Why is hay fever so bad this year?

If your sneezing and itchy eyes are worse this year, you're not alone

Why is hay fever so bad this year as illustrated by a woman blowing her nose in a field
(Image credit: Martin Leigh/Getty/Future)

If you're wondering why hay fever is so bad this year, you aren't alone. We take a look at some of the causes for the increase in those annoying symptoms that can blight the warmer months.

For some people, the summer months can be characterised by hay fever symptoms that can put a dampener on their enjoyment of the nicer weather. There are natural hay fever remedies available to treat those itchy eyes and throat, sneezes and coughs, and the multitude of other traits that rear their heads when the pollen count rises. Even babies get hay fever, meaning the smallest members of your household can start displaying signs of the allergy. Hay fever appears particularly bad this year, and you might be wondering why.

GP Dr. Roger Henderson says "Hay fever and the common cold can share many symptoms, such as a runny nose and sneezing, but there are ways of telling them apart. Hay fever usually involves itchy or watery eyes and any runny nose is usually clear in colour. In addition, a cold usually lasts one to two weeks, while hay fever can last for months, depending on the pollen count – the higher the pollen count, the worse hay fever symptoms can be."

With the feeling that hay fever is worse this year, we've spoken to the experts about why this could be, and when the hay fever season peaks in the UK. 

Why is hay fever so bad this year?

It is believed that hay fever is so bad this year due to unseasonal weather, climate change, and poor air quality. The plentiful rain the UK had for much of the early part of 2023, combined with the sudden increase in temperatures, has seen rapid growth in plants and an increase in hay fever.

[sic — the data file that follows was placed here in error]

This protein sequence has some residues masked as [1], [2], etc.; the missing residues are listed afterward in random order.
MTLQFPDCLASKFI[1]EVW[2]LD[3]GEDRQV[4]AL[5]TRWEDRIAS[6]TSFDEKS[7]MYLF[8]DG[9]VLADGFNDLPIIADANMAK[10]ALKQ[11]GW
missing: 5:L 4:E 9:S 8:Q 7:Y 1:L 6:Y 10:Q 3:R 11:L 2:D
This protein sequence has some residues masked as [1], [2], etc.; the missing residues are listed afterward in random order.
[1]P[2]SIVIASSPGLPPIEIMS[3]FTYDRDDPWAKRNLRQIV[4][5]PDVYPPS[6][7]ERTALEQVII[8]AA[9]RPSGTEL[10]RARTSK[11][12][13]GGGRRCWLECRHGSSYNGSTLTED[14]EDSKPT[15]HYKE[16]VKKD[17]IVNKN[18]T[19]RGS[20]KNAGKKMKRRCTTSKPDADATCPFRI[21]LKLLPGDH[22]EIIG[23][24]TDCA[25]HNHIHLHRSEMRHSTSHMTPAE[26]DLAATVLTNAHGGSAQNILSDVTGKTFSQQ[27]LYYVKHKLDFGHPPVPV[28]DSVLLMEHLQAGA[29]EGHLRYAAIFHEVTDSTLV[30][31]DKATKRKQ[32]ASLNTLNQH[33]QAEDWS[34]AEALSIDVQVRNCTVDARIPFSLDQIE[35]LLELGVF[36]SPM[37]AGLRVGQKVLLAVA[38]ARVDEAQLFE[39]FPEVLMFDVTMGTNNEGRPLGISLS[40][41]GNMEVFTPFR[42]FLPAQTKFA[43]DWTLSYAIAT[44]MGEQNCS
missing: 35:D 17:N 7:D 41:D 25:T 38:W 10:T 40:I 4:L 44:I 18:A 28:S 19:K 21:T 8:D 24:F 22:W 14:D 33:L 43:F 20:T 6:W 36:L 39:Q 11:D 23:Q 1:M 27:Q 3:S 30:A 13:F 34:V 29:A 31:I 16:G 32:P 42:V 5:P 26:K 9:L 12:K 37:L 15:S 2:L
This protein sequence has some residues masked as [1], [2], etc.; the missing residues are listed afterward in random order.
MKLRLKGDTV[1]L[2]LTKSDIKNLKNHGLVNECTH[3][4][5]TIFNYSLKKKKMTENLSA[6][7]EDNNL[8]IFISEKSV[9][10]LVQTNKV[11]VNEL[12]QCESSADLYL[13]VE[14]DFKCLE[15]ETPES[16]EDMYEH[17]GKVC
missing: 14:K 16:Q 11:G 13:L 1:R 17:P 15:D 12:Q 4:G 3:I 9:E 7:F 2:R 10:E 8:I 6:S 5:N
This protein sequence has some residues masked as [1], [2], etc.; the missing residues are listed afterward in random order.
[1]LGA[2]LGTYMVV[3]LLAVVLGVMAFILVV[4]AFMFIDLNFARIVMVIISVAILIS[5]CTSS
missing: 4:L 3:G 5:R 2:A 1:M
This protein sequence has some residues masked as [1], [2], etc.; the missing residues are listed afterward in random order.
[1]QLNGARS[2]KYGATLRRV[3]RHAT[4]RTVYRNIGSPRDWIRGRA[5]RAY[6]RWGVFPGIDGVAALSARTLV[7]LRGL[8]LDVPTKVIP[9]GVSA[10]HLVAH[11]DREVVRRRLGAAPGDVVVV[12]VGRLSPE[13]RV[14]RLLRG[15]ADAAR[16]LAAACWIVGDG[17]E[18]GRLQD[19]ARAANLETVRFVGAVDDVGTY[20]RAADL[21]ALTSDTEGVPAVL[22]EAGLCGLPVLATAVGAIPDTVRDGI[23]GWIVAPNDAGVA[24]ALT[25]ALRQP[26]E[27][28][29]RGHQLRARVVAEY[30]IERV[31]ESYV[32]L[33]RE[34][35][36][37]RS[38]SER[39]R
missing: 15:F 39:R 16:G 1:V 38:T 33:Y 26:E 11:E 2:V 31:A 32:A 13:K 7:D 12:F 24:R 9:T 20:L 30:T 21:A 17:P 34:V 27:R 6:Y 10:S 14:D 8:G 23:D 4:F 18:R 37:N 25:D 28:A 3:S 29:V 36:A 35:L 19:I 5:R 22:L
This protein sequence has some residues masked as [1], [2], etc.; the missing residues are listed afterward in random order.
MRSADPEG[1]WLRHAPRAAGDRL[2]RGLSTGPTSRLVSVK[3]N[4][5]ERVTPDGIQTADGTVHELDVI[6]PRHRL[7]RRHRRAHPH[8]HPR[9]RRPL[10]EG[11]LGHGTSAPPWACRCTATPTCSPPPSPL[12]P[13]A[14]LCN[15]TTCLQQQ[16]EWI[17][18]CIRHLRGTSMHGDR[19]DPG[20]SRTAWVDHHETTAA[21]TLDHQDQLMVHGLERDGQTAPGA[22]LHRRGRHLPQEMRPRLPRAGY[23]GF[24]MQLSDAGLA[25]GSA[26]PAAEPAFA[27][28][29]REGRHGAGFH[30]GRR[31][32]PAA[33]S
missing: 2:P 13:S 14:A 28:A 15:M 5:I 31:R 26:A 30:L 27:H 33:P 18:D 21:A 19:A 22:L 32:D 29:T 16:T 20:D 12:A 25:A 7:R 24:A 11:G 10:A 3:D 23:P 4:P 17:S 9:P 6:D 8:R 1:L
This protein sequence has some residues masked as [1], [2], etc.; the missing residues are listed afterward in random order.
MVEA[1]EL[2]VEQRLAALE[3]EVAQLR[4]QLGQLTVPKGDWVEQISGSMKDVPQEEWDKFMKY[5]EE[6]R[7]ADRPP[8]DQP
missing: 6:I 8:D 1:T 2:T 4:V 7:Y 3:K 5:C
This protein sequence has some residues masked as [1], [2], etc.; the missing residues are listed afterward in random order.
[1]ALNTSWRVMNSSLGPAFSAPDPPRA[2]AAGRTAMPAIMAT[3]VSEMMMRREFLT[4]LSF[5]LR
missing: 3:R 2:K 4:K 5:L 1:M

There are also claims made by scientists that climate change is causing the hay fever season to begin earlier, and continue for longer. Dr Nasir Hannan, GP at The London General Practice tells us "There has been worsening length and severity of hay-fever over the last few years.  This has in part been due to climate change in the UK."

A woman sat on a sofa blowing her nose

(Image credit: Getty Images)

He continued "We are seeing episodes of severe heat along with marked thunderstorms. This is leading to increased hay-fever symptoms and in extreme cases we are seeing the phenomenon of thunderstorm asthma.  This is where pollen is swept up into clouds.  The pollen is then broken up by wind humidity and lightening in the clouds causing microparticles that then come back down causing severe symptoms". 

Air pollution levels have also increased across much of the country, also exacerbated by the higher temperatures. In a similar way that unusual weather has been affecting hay fever sufferers, pollution acts on a similar principle - pollution mixes with pollen and becomes airborne, allowing easier contact with eyes, noses and throats of those with the condition.